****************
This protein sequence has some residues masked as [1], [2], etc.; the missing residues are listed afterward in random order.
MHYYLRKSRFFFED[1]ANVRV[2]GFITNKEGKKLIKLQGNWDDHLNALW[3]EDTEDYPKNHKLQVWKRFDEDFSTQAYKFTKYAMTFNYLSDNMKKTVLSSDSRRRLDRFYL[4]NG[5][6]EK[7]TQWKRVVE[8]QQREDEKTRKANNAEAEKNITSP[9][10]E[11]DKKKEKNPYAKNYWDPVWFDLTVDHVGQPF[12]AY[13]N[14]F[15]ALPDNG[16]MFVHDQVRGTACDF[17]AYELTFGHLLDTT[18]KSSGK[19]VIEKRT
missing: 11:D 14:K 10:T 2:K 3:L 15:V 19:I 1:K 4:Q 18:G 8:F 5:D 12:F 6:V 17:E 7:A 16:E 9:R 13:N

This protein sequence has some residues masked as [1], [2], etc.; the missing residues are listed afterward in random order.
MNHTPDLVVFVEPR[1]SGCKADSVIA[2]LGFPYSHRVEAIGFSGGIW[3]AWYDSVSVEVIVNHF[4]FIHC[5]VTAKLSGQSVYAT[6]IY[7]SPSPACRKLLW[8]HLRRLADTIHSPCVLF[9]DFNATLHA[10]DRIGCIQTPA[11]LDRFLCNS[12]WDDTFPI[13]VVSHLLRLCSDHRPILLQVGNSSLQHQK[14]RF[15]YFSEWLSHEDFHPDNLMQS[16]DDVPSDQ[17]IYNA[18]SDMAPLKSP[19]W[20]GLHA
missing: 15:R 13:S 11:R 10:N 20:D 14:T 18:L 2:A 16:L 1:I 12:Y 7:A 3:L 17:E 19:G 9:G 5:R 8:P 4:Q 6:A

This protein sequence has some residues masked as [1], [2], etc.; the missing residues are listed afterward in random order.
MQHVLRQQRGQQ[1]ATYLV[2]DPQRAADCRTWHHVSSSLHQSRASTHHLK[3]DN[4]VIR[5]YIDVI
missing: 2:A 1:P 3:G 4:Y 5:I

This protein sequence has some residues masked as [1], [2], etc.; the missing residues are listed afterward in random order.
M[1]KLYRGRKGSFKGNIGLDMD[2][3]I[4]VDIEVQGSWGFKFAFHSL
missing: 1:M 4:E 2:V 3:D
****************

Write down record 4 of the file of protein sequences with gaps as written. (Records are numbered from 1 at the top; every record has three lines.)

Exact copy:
This protein sequence has some residues masked as [1], [2], etc.; the missing residues are listed afterward in random order.
M[1]KLYRGRKGSFKGNIGLDMD[2][3]I[4]VDIEVQGSWGFKFAFHSL
missing: 1:M 4:E 2:V 3:D